Inexcusable Start

LOUISVILLE, Ky. – North Carolina's chances for an upset over the 19th-ranked Cardinals on Saturday were dealt what seemed like a lethal blow in the first half.

There were different explanations for UNC's performance before halftime.

"From what I can remember of the first half, it was lack of effort, lack of intensity, lack of passion, lack of enthusiasm, a lot of mental mistakes, you name it," head coach Larry Fedora told reporters following the loss. "Whatever could go wrong went wrong in the first half. You've got to give Louisville credit, but we can't play football the way we played in the first half."

Senior linebacker Kevin Reddick pointed to execution issues, while senior wide receiver Erik Highsmith was brutally honest when asked about the problems.

"I really don't know; I really don't know what was going on," he said. "I can't answer that for you."

Fedora chose to be aggressive to start, electing to receive after winning the coin toss. North Carolina churned out 18 yards on its first four plays, but a holding play forced a 3rd-and-20. After failing to convert, Thomas Hibbard mishit his punt, skying it out of bounds for a 31-yard gain.

Louisville began its opening drive on its 38-yard-line, which would represent its worst field position of the first quarter. The Cardinals needed five plays – only one for less than 11 yards – to score its first touchdown on a 13-yard Senorise Perry touchdown run.

Those opening possessions ignited the Cardinals Stadium crowd as well as UNC's free fall into a comedy of errors. Mental miscues and a lack of intensity plagued the Tar Heels for the next 25 minutes.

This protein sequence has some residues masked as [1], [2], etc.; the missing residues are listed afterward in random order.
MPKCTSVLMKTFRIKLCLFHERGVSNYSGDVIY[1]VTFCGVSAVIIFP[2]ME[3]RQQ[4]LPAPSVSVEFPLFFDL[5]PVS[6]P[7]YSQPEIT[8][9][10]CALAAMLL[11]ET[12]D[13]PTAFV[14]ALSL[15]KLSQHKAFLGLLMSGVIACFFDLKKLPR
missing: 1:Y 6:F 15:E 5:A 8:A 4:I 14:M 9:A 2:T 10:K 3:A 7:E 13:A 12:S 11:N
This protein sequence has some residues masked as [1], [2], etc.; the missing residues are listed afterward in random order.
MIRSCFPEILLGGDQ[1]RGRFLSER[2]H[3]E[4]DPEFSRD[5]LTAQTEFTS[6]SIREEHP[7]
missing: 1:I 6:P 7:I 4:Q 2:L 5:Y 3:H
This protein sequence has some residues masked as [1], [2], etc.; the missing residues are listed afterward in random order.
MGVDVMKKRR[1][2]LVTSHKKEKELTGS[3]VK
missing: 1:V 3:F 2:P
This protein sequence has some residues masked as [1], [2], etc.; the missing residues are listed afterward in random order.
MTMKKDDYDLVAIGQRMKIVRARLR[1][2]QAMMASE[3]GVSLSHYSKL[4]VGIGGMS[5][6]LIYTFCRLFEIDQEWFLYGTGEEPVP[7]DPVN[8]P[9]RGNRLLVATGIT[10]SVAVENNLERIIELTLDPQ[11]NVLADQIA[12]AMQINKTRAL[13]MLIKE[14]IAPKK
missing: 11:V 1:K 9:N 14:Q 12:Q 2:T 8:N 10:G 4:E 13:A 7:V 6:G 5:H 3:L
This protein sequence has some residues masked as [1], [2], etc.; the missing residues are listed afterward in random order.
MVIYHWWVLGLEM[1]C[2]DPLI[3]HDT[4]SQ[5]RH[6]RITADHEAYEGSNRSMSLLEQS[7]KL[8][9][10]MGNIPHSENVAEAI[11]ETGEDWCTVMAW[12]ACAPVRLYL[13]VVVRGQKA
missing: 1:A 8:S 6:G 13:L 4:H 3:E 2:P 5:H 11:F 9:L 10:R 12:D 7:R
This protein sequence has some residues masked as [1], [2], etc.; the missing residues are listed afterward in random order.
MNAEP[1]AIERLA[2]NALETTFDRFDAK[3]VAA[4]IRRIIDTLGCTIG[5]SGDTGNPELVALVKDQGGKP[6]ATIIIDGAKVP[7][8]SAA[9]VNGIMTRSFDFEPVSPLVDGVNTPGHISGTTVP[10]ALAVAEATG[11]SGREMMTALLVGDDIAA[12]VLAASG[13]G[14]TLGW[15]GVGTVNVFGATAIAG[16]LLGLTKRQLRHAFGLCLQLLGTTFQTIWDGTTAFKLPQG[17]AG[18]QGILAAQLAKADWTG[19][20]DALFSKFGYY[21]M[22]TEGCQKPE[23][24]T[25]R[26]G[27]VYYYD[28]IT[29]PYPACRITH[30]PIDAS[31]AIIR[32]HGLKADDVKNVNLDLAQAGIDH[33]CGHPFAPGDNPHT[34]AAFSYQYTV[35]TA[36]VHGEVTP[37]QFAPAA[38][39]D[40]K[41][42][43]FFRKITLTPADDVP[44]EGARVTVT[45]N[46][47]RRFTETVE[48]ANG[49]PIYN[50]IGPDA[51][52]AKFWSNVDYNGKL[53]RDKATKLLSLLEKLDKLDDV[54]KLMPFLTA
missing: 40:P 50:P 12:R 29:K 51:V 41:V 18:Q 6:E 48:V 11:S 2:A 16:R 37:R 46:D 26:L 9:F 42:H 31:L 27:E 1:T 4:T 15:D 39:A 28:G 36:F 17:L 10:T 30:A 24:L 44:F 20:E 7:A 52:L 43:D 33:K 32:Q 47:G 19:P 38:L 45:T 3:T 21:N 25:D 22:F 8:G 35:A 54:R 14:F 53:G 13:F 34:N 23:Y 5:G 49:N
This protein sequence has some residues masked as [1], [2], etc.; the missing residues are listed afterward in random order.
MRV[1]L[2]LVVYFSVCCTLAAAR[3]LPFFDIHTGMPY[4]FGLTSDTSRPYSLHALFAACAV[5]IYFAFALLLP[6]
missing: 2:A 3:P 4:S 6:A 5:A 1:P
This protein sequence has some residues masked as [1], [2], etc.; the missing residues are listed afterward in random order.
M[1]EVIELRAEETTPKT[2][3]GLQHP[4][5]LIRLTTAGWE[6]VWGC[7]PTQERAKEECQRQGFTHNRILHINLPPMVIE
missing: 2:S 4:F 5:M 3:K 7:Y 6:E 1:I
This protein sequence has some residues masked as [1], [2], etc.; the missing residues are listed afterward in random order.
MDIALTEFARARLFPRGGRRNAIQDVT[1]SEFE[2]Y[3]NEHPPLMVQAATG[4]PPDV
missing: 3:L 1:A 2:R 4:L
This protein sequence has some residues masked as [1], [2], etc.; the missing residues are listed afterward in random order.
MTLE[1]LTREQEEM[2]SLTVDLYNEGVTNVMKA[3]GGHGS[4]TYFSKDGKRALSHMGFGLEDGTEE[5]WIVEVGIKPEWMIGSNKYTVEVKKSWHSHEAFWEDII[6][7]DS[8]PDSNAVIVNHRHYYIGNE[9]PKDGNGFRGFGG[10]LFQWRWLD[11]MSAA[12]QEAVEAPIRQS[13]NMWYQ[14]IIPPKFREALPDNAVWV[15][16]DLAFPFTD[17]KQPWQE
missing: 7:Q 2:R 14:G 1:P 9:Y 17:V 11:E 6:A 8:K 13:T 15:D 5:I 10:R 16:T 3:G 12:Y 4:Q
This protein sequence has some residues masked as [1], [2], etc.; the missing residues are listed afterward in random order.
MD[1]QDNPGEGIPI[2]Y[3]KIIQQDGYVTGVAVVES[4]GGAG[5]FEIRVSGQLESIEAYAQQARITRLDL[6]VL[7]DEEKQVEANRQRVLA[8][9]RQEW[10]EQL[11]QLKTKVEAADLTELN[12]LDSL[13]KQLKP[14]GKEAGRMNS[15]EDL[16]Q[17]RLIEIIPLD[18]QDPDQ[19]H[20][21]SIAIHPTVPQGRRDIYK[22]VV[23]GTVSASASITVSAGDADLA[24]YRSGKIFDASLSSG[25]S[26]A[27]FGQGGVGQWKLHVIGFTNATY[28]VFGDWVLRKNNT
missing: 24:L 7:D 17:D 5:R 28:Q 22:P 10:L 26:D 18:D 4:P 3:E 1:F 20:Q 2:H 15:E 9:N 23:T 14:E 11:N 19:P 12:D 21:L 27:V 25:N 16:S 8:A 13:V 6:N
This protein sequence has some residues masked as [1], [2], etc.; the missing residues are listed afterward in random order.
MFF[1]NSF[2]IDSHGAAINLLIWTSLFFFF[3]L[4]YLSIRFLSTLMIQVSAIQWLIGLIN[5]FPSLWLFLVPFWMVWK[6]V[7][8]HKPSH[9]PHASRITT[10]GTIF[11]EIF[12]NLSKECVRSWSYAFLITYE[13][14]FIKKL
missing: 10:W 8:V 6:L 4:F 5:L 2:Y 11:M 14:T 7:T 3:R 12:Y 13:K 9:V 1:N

Quarterback Bryn Renner was intercepted on the next series by defensive end Marcus Smith. Teddy Bridgewater connected on the next play with a Charles Gaines for a 32-yard touchdown pass, thanks to a missed assignment in the secondary.

North Carolina's third possession lost nine yards and was answered by a 22-yard field goal by Louisville's John Wallace. The Tar Heels's fourth and final series of the first quarter, though, combined despair with hope and a turnover for good measure.

On 1st-and-10, center Russell Bodine snapped the ball over Renner's head for a 24-yard loss, but it appeared as though UNC may convert the improbable yardage on 3rd-and-26 with a 24-yard pass play to Romar Morris. The red-shirt freshman tailback fumbled just shy of the first down mark, allowing the Cardinals to start their drive in the UNC territory.

Louisville outscored North Carolina 21-7 in the second quarter, although the Tar Heels played with more composure on the offensive end. There was not much silver lining to be found defensively as the Cardinals scored on all six of their first-half drives – five touchdowns and one field goal.

Fedora indicated that the game plan for Saturday's game was scaled back from what the staff installed for Wake Forest.

"I'm not sure that we can cut it back anymore than we've cut it back," Fedora said. "We've got to execute what we do."

The first-year head coach kept going back to the lackluster showing in the first half during his postgame press conference, as if to make sure reporters understood what cost his team this game.

"I was disappointed in the effort and enthusiasm on the football field in the first half," Fedora said. "That's not who we are. We can't play that way. Nobody can play that way. I don't care who you are, you're not good enough. You've got to play with energy and enthusiasm and passion. That's what the game's all about."

The Tar Heels settled in and played with more energy and composure over the final 30 minutes, especially in the fourth quarter. By that point, however, the damage had already been done.

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